Was your mother hurtful?
As a therapist, I hear a lot about your mothers. I hear about mothers who were kind, compassionate and caring. Mothers who took care of your needs when you were little and mothers who encouraged you as you grew. These are the mothers I often hear about when patients come in for grief counseling after their mothers have passed. I’m happy to know these mothers actually do exist.
But as a therapist who works with complex post traumatic stress, I generally hear the opposite. I hear from adult clients who present with symptoms of anxiety, depression and dissociative disorders. They have problems with their sexuality, relationships and often have an inability to connect with others. Sound like you?
While you may think you have a mental illness that can be treated by medication and traditional talk therapy, more often than not, these presenting issues can be traced back to your origins. Yes, I’m referring to the original relationship you had or didn’t have with your mother. This primary relationship and the effects it had on your body actually started nine months before you were born. Studies now show that the care your mother provided in utero is important both to your physical as well as your emotional well being.
When an infant’s needs are met, they will have what is called secure attachment. As adults, they feel safe in their bodies and have a “felt sense” of being okay in the world. Sure, they will encounter difficulties, but they posses an innate ability to work through challenges. On the other hand, if they had a mother who was unable to meet their needs as an infant, their body carries stress that they were too young to process but nevertheless exists. Of course, developmental trauma generally continues well past infancy and toddler years. It can then result in complex post traumatic disorder, commonly known as CPTSD.
As an adult, these stored emotions stay with you and are very often the root cause of the symptoms that bring you to therapy. Many of you have some pretty horrific memories of how your mother treated you growing up:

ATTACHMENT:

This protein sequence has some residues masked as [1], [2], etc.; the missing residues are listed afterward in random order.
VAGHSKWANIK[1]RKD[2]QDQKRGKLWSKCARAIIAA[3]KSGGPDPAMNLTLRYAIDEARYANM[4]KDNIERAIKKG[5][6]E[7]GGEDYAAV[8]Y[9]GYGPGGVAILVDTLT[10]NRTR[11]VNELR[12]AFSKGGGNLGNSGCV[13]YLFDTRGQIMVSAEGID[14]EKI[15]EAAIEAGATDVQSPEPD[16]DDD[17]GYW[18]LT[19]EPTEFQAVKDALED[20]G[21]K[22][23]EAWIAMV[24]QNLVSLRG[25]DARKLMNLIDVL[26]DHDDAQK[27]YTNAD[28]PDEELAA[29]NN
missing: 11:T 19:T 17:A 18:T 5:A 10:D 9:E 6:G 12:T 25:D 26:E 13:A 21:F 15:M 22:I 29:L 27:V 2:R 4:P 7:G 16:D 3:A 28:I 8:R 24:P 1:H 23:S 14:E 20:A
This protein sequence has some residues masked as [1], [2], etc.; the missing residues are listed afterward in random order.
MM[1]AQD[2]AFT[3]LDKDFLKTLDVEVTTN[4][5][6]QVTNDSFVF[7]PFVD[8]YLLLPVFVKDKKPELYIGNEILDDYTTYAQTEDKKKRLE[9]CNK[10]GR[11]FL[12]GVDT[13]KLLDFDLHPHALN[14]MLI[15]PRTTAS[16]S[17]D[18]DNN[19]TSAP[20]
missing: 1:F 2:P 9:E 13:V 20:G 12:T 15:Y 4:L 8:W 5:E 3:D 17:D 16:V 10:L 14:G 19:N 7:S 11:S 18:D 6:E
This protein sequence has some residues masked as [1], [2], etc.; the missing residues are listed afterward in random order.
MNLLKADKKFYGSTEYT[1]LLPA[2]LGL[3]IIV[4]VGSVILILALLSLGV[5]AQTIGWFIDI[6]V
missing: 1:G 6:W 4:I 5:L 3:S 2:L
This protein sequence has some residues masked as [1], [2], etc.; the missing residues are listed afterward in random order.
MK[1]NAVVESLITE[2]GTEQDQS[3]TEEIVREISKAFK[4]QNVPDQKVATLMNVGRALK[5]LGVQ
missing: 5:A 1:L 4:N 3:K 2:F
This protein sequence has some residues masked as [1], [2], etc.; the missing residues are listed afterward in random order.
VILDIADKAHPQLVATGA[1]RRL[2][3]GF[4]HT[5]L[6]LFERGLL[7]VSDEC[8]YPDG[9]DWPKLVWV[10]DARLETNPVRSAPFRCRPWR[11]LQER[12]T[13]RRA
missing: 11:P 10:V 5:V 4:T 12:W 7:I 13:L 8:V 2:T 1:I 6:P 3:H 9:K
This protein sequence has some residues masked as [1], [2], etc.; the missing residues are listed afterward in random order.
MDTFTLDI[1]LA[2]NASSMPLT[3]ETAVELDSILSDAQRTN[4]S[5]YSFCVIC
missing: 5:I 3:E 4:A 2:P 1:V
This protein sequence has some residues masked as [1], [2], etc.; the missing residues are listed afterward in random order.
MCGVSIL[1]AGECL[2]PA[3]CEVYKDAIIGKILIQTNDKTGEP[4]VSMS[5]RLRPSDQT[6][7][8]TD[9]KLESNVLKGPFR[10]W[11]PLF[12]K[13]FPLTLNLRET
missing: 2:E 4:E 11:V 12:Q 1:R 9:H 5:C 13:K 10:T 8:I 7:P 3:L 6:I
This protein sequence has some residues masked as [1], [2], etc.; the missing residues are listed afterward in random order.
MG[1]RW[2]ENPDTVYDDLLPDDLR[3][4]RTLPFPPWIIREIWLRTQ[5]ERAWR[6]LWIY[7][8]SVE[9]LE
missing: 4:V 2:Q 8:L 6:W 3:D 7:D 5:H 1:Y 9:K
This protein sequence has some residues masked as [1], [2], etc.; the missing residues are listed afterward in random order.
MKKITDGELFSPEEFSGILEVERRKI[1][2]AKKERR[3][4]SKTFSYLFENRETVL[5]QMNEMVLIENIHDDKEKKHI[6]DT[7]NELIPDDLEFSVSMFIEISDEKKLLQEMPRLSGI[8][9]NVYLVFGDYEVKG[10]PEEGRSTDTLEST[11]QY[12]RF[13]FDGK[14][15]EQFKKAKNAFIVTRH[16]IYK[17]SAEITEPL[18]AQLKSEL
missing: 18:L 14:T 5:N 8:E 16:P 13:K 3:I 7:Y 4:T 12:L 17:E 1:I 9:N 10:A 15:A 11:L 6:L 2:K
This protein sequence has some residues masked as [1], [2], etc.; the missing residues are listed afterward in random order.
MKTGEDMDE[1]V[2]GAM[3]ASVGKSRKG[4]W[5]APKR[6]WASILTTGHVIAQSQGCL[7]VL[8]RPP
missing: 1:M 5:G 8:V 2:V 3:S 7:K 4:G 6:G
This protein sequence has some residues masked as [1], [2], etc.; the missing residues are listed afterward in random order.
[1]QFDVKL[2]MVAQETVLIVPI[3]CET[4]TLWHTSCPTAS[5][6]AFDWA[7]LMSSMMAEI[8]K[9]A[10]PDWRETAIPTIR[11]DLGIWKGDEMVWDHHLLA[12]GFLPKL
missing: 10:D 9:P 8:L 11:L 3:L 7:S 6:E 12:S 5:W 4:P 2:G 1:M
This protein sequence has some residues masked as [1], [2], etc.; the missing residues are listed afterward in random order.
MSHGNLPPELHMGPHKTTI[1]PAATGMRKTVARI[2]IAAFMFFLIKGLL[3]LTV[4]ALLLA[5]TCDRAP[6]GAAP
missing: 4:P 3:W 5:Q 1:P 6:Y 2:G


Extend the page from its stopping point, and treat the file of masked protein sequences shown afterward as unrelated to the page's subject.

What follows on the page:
- Mothers who were physically abusive in all kinds of ways.
- Mothers who verbally put you down by yelling, cursing or were just plain being mean.
- Mothers who were unsupportive of your interests or pursuits.
- Mothers who didn’t believe you when you told them their boyfriends or husbands were sexually molesting you.
- Mothers who robbed you of your childhood by over-burdening you with chores and/or taking care of younger siblings.
- Mothers who treated you like an adult, when you were just a kid.
- Mothers who ‘over shared’, complained, and placed too much responsibility on you.
- Mothers who simply weren’t there because they left you to be raised by their own mothers, grandmothers or siblings.
These are just a few examples of the kind of moms I label as ‘hurtful’.
Whatever your traumas, big or small, the way you were taken care of early on is sure to effect your self esteem and self confidence as an adult. It also effects the way you navigate your current relationships including your partner, your friends and even your boss.
I bet your mother expects you to take care of her now that you’re an adult living your own life. Your mother may guilt you into taking care of her because she feels entitled as your mother. Family tradition and societal mores will validate your mother’s wishes and you may resentfully give in and let her into your own home. This leaves you feeling resentful, stuck and depressed.
Did you know that you have choice? You can choose to take care of yourself first and foremost. You can learn what it is to form healthy relationships with people who love and respect you for who you are. You can choose to rid yourself of toxic people who bring you down. One of those toxic people just might be your own mother.
It’s time to re-evaluate the relationship you had with the woman who brought you into this world. Did she take care of your needs physically? Emotionally? Respect you during your formative years and now as an adult? Your mental health symptoms most likely developed the day you were born. You can stop blaming yourself and carrying shame. It’s time to embrace who you are and live your best life right in this moment.
- Jackie A. Castro, LMFT